Written by Anwesha Sanyal. Picture Credits : Nikolai Perjesi, Marcus Nilsson.
The Danish capital demands a little loyalty as you leave, by catching you off-guard when it evokes your hidden Viking instinct - The love for sailing.
Copenhagen’s city centre.
BY: MARCUS NILSSON
“What would it be like to grow up in Copenhagen?” My steps fell on the cobblestoned sidewalk of the hip district of Vesterbro at four in the morning, as I looked around with my tipsy photographic brain to catch the last few glimpses of the night. As daylight breaks, I’d be flying back home. The young chirpy midnight crowd has celebrated another weekend as have I; the forty-something couple now turning an unknown corner has complemented my confidence on a foreign street, and I for one, feel quite synced to the young lot walking back home with a cheeseburger clutched tightly in hand. I gradually lapse into one of those moments in travel, when you shut up, and think in retrospection—when strands of memories become your early morning rays and peak through clock towers, churches, and state buildings to shine beamingly on your experiences in a new city. You can be one of the two kinds when it comes to sailing, I think, you can either love it, or absolutely dread it. I belonged to the latter kind all my life, only to be contradicted unexpectedly, in under an hour.
The Little Mermaid
My first encounter with the Danish waters was...gentle. I hopped on to a Stromma boat, one of the biggest shipping companies in Europe, for a guided tour on the canals that come with a dose of two languages, Danish and English. The ferry gently turned multiple corners of historical facades before it exposed itself to the vast expanse of the Copenhagen harbour—the air was light, the wind cold, and below the three layers of clothing, I felt a change of heart. The Opera, the Amalienborg and Christianborg Palaces, the Black Diamond, and the famous Little Mermaid waited patiently to be discovered for the millionth time, so did the hundreds of postcard perfect buildings lining the canal, to be photographed by amateur hands. stromma.dk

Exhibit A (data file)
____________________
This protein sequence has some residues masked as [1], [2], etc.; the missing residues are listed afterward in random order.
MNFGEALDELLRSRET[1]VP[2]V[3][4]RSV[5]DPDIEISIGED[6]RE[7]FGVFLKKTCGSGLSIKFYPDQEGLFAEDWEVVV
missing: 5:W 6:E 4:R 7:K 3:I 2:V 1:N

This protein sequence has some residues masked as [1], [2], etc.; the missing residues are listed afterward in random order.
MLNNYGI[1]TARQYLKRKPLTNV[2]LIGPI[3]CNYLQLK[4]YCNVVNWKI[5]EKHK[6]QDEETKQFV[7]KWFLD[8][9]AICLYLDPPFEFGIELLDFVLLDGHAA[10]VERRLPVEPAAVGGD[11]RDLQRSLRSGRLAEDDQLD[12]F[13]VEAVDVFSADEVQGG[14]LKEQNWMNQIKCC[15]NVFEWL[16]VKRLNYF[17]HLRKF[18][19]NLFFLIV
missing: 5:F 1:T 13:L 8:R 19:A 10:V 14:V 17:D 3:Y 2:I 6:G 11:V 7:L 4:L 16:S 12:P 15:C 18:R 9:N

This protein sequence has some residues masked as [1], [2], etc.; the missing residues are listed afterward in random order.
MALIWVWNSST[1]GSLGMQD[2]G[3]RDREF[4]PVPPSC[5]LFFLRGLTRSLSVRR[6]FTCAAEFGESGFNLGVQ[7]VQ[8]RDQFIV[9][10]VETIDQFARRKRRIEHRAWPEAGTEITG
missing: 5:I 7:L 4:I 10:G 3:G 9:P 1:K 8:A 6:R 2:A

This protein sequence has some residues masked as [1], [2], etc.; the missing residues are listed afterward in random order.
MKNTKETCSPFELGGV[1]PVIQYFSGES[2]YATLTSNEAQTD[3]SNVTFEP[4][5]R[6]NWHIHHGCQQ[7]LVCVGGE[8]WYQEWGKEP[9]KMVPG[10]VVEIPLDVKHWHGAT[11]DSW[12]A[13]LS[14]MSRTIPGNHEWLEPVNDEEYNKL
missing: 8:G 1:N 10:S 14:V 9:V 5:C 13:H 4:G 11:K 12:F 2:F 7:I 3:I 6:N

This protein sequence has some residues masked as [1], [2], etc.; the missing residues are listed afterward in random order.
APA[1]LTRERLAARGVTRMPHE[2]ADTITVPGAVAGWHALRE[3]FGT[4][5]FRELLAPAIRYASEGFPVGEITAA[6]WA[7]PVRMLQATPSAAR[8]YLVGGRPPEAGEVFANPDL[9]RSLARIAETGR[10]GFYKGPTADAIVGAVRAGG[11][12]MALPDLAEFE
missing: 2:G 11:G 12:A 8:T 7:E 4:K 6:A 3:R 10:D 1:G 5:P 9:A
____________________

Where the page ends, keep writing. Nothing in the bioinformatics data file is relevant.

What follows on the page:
A little away on the harbour floated a swanky new Duffy, an electric boat with chic interiors akin to a lounge, with sofas and tables, and equipped with the latest technology for easy manoeuvre. From afar, this seemed to be a spectacular option for intimate picnics on the water that rode a notch higher on the luxury quotient. About ten people on the boat swayed to local music as a little blond, blue-eyed child bent over to touch the water. On enquiring I learnt that the trip on a Duffy was followed by a quick meal at the ‘Bread & Wine’ café where you are served sandwiches and croissants, and a glass of wine. Another time perhaps, I thought. duffyboats.dk
At Bread & Wine after the Duffy Ride
Picture Credits: Rasmus Flindt Pedersen; malmotown.com; courtesy of Duffy boats
In Denmark, you want to be nothing less of a Viking, and the delightful way of going about this business, is by ‘hunting’ for something. Spar Shipping’s half- and full-day fishing trips can come handy at times like these. You are whooshed from Osterbro to Sound, where the good catch frolicks under the crystal waters while you jump with equal enthusiasm on the boat, lest your absence of interest dissuade the fish. When the wind indicates an oncoming summer, the sun-kissed deck on the unhurried day becomes a blessing for an aspirant Viking. With a beer in hand, you feel complacent rejoicing the catch that frankly comes with a little bit of help. At least for an afternoon, Copenhagen is conquered. sparshipping.dk
A view of the buildings lining the canal
The harbour at the Viking Ship Museum
Riding the boat on the canal
The Kronborg Castle, Helsingør
Picture Credits: caecacph.com/Jacob Schjørring & Simon Lau; Christian Alsing; Ty Stange; Christian Alsing
And that isn’t all. The euphoria of being on the water can be quite overpowering, and to satiate a hunger that can’t be met on land, a mini cruise can follow suit like a coyote’s chase of a roadrunner. Pearl and Crown Seaways—the two jewels of DFDS Seaways—are the navigators of one of the most popular routes for cruises, that between the Danish and Norwegian capitals. It can spoil the daylights out of you with a gastronomic indulgence that requires one to have a large appetite— there are four restaurants and a café—with stellar food that’ll make you regret not having more room in your stomach. The 7 Seas Restaurant has a sumptuous breakfast buffet table ready with cereals, meat, salads, and pastries among other things, the Blue Riband restaurant whips up an à la carte lunch, while Marco Polo’s gourmet dinner of a six course menu in an elegant ambiance with a selection of wine is a foodie’s paradise you would love to discover. There’s a sauna, a nightclub, a casino—throwing boredom off the deck. dfdsseaways.dk